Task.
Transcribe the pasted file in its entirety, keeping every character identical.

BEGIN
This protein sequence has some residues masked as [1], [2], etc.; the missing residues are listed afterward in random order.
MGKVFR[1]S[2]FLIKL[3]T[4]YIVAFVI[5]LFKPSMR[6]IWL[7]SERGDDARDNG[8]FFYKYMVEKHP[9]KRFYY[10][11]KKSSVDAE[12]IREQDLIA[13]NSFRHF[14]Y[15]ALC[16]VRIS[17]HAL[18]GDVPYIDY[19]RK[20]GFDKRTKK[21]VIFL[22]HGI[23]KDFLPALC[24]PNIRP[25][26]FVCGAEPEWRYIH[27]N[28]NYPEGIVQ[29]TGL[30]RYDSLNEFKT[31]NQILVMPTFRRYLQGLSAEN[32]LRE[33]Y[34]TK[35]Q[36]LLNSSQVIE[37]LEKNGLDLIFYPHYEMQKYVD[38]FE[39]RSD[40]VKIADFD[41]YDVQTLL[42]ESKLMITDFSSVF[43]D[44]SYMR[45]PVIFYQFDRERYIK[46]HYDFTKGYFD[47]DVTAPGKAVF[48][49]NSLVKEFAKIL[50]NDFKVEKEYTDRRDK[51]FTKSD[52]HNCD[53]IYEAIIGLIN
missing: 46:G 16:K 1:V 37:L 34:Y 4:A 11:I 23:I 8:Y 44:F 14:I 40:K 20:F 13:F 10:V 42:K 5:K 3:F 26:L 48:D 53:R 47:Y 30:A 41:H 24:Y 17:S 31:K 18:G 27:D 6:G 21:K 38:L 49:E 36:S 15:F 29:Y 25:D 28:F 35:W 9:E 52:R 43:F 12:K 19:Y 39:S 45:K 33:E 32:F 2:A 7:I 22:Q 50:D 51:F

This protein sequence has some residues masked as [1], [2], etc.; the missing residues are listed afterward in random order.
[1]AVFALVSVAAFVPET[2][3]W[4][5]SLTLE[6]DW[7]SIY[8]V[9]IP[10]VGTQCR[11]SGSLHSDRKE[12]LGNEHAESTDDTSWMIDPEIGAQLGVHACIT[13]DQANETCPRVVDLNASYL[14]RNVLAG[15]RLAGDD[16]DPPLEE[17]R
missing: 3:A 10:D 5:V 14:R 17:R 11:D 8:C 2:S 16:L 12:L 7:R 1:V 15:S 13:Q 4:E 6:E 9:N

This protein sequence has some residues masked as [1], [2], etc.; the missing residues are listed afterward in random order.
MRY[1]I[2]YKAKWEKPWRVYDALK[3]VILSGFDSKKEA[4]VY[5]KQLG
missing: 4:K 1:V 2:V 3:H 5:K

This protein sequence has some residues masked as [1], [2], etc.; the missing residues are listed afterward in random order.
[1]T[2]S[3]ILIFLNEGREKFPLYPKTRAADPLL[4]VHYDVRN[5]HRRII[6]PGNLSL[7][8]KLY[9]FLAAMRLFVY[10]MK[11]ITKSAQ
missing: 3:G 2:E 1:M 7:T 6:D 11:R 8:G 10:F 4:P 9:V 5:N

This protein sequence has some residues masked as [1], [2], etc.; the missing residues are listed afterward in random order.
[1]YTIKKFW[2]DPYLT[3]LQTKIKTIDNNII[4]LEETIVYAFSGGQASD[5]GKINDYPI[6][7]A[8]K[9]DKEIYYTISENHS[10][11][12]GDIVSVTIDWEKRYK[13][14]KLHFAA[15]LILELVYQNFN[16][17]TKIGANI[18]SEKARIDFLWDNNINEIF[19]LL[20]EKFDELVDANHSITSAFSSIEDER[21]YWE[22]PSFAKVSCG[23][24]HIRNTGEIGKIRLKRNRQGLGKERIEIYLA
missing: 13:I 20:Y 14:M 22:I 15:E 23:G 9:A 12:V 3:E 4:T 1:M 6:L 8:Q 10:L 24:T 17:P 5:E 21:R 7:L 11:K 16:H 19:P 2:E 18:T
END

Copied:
This protein sequence has some residues masked as [1], [2], etc.; the missing residues are listed afterward in random order.
MGKVFR[1]S[2]FLIKL[3]T[4]YIVAFVI[5]LFKPSMR[6]IWL[7]SERGDDARDNG[8]FFYKYMVEKHP[9]KRFYY[10][11]KKSSVDAE[12]IREQDLIA[13]NSFRHF[14]Y[15]ALC[16]VRIS[17]HAL[18]GDVPYIDY[19]RK[20]GFDKRTKK[21]VIFL[22]HGI[23]KDFLPALC[24]PNIRP[25][26]FVCGAEPEWRYIH[27]N[28]NYPEGIVQ[29]TGL[30]RYDSLNEFKT[31]NQILVMPTFRRYLQGLSAEN[32]LRE[33]Y[34]TK[35]Q[36]LLNSSQVIE[37]LEKNGLDLIFYPHYEMQKYVD[38]FE[39]RSD[40]VKIADFD[41]YDVQTLL[42]ESKLMITDFSSVF[43]D[44]SYMR[45]PVIFYQFDRERYIK[46]HYDFTKGYFD[47]DVTAPGKAVF[48][49]NSLVKEFAKIL[50]NDFKVEKEYTDRRDK[51]FTKSD[52]HNCD[53]IYEAIIGLIN
missing: 46:G 16:K 1:V 37:L 34:Y 4:A 11:I 23:I 8:Y 44:F 14:I 40:K 20:F 13:F 10:V 42:K 5:K 3:F 26:L 48:D 53:R 47:Y 30:A 41:H 24:Y 17:S 31:K 18:G 27:D 6:G 21:K 38:L 49:E 36:S 15:F 29:Y 25:D 28:F 35:W 9:E 52:R 43:F 12:K 19:Y 39:S 45:K 33:E 32:F 2:A 7:I 22:Q 50:D 51:F

This protein sequence has some residues masked as [1], [2], etc.; the missing residues are listed afterward in random order.
[1]AVFALVSVAAFVPET[2][3]W[4][5]SLTLE[6]DW[7]SIY[8]V[9]IP[10]VGTQCR[11]SGSLHSDRKE[12]LGNEHAESTDDTSWMIDPEIGAQLGVHACIT[13]DQANETCPRVVDLNASYL[14]RNVLAG[15]RLAGDD[16]DPPLEE[17]R
missing: 3:A 10:D 5:V 14:R 17:R 11:D 8:C 2:S 16:L 12:L 7:R 1:V 15:S 13:Q 4:E 6:E 9:N

This protein sequence has some residues masked as [1], [2], etc.; the missing residues are listed afterward in random order.
MRY[1]I[2]YKAKWEKPWRVYDALK[3]VILSGFDSKKEA[4]VY[5]KQLG
missing: 4:K 1:V 2:V 3:H 5:K

This protein sequence has some residues masked as [1], [2], etc.; the missing residues are listed afterward in random order.
[1]T[2]S[3]ILIFLNEGREKFPLYPKTRAADPLL[4]VHYDVRN[5]HRRII[6]PGNLSL[7][8]KLY[9]FLAAMRLFVY[10]MK[11]ITKSAQ
missing: 3:G 2:E 1:M 7:T 6:D 11:R 8:G 10:F 4:P 9:V 5:N

This protein sequence has some residues masked as [1], [2], etc.; the missing residues are listed afterward in random order.
[1]YTIKKFW[2]DPYLT[3]LQTKIKTIDNNII[4]LEETIVYAFSGGQASD[5]GKINDYPI[6][7]A[8]K[9]DKEIYYTISENHS[10][11][12]GDIVSVTIDWEKRYK[13][14]KLHFAA[15]LILELVYQNFN[16][17]TKIGANI[18]SEKARIDFLWDNNINEIF[19]LL[20]EKFDELVDANHSITSAFSSIEDER[21]YWE[22]PSFAKVSCG[23][24]HIRNTGEIGKIRLKRNRQGLGKERIEIYLA
missing: 13:I 20:Y 14:M 22:I 15:E 23:G 9:A 12:V 3:E 4:T 1:M 6:L 8:Q 10:L 24:T 17:P 5:E 21:R 7:L 11:K 16:H 19:P 2:E 18:T